A lot or a little?
The parents' guide to what's in this movie.
What parents need to know
Parents need to know that this Colin Farrell vampire movie -- a remake of the same-named 1985 cult classic -- blends comedy and horror. But despite the attempt at a lighter tone, it has plenty of vampire violence, with lots of blood, biting, stabbing, shooting, burning, and fighting. Language is likewise strong, with many uses of "f--k" and "s--t" throughout. There's no nudity, but characters are definitely thinking about sex, and there's lots of flirting and innuendo. One supporting character, an adult, may have a drinking problem, which is treated somewhat comically. So, no, this isn't Twilight -- but older teens who like their vampires with (pun intended) more bite will probably want to check it out.
- Parents say
- Kids say
What's the story?
In a Las Vegas suburb, Charley (Anton Yelchin) has a new girlfriend (Imogen Poots) and is working hard to leave his nerdy past behind. Unfortunately, one of Charley's extra-geeky old friends, Ed (Christopher Mintz-Plasse), shows up, claiming that Charley's mysterious new neighbor, Jerry (Colin Farrell), is a vampire. Charley tries to ignore the matter, but after Ed disappears, he starts investigating and finds some horrifying evidence. Unfortunately, he also finds that he has a difficult time getting anyone to believe him. He even tries to recruit local stage magician/self-proclaimed vampire hunter, Peter Vincent (David Tennant). But ultimately, Charley has no choice but to face Jerry himself, help or no help.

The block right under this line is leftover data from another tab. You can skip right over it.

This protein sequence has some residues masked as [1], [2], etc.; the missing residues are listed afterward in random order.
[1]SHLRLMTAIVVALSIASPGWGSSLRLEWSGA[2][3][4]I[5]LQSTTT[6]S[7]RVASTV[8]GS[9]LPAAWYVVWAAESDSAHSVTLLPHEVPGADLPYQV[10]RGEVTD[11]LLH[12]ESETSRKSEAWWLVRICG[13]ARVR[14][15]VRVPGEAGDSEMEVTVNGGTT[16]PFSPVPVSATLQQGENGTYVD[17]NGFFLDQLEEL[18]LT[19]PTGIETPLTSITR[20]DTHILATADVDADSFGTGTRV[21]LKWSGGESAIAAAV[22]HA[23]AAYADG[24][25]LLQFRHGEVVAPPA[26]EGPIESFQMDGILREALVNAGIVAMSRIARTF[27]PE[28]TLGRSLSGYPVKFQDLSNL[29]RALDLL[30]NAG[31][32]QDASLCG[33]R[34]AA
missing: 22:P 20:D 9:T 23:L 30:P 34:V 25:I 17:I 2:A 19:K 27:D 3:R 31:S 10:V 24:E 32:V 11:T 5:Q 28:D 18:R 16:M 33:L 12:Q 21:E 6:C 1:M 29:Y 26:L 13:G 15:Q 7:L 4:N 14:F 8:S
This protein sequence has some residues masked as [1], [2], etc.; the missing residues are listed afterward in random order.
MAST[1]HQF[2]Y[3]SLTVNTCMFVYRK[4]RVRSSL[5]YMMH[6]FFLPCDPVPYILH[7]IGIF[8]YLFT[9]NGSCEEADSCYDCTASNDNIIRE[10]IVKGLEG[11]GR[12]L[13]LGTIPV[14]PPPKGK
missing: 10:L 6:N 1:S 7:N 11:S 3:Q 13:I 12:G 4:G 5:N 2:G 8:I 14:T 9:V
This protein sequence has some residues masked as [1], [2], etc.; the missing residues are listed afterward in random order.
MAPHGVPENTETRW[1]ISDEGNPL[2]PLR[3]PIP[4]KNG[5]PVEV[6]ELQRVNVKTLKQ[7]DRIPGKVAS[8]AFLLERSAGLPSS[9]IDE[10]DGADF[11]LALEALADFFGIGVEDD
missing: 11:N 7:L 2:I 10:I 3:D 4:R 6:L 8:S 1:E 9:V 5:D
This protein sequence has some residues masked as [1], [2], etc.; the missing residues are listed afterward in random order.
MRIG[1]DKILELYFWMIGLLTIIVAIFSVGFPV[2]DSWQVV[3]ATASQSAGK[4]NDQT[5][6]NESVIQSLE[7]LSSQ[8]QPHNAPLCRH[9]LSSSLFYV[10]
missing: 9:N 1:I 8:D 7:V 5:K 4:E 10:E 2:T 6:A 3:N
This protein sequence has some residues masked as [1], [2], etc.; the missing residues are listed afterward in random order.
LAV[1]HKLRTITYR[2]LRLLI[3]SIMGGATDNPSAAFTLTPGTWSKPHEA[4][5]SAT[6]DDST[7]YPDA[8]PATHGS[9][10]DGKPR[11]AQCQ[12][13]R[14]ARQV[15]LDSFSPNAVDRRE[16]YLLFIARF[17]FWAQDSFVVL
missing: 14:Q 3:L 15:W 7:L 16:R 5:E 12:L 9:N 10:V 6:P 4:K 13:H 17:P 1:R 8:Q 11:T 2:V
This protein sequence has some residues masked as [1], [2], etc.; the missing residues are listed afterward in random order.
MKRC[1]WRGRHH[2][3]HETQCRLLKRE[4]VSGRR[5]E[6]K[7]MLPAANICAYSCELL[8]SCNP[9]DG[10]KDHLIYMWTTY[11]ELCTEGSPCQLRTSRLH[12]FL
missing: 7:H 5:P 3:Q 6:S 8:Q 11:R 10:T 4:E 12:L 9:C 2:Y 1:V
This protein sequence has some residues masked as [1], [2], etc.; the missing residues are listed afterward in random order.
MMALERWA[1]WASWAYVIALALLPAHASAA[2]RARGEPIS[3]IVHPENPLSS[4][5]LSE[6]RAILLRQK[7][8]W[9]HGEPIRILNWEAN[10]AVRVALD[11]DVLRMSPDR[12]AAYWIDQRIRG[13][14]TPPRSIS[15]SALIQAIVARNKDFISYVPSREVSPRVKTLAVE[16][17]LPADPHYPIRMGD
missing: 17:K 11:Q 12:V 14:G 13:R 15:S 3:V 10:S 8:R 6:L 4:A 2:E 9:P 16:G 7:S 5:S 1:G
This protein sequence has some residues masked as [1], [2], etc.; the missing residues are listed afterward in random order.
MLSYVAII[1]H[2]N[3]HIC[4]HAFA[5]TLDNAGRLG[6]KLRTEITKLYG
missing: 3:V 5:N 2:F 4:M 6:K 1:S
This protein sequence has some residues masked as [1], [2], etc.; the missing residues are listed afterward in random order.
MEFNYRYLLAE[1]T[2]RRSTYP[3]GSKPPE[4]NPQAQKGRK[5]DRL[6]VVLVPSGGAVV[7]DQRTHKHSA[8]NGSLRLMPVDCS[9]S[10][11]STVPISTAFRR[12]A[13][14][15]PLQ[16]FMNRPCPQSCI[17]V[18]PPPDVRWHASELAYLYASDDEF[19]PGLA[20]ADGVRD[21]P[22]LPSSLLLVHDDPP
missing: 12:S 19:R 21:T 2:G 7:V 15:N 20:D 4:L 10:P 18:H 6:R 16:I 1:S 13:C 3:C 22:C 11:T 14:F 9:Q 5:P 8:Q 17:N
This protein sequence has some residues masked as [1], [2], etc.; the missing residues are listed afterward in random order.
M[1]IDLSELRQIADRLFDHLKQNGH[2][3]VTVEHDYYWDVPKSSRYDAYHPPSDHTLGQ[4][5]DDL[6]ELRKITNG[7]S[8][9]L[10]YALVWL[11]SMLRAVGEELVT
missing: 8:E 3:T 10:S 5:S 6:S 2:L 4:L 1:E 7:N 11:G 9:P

Is it any good?
This remake essentially stays true to the formula of the 1985 version, with great success.The original Fright Night gleefully celebrated old-time horrors while at the same time commenting on modern horrors in a humorous way; it also had a slew of modern-day gore and special effects. Director Craig Gillespie and screenwriter Marti Noxon (a veteran of TV's Buffy the Vampire Slayer) create a world in which the Twilight books exist, but vampires are beer-drinking handymen rather than brooding teens; they're not necessarily cooler than anybody else, but they are one jump ahead.
Talk to your kids about ...
- In theaters: August 19, 2011
- On DVD or streaming: December 13, 2011
- Cast: Anton Yelchin, Colin Farrell, David Tennant
- Director: Craig Gillespie
- Studios: DreamWorks, Walt Disney Pictures
- Genre: Horror
- Run time: 106 minutes
- MPAA rating: R
- MPAA explanation: bloody horror violence, and language including some sexual references
- Last updated: September 21, 2019
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Common Sense Media's unbiased ratings are created by expert reviewers and aren't influenced by the product's creators or by any of our funders, affiliates, or partners.
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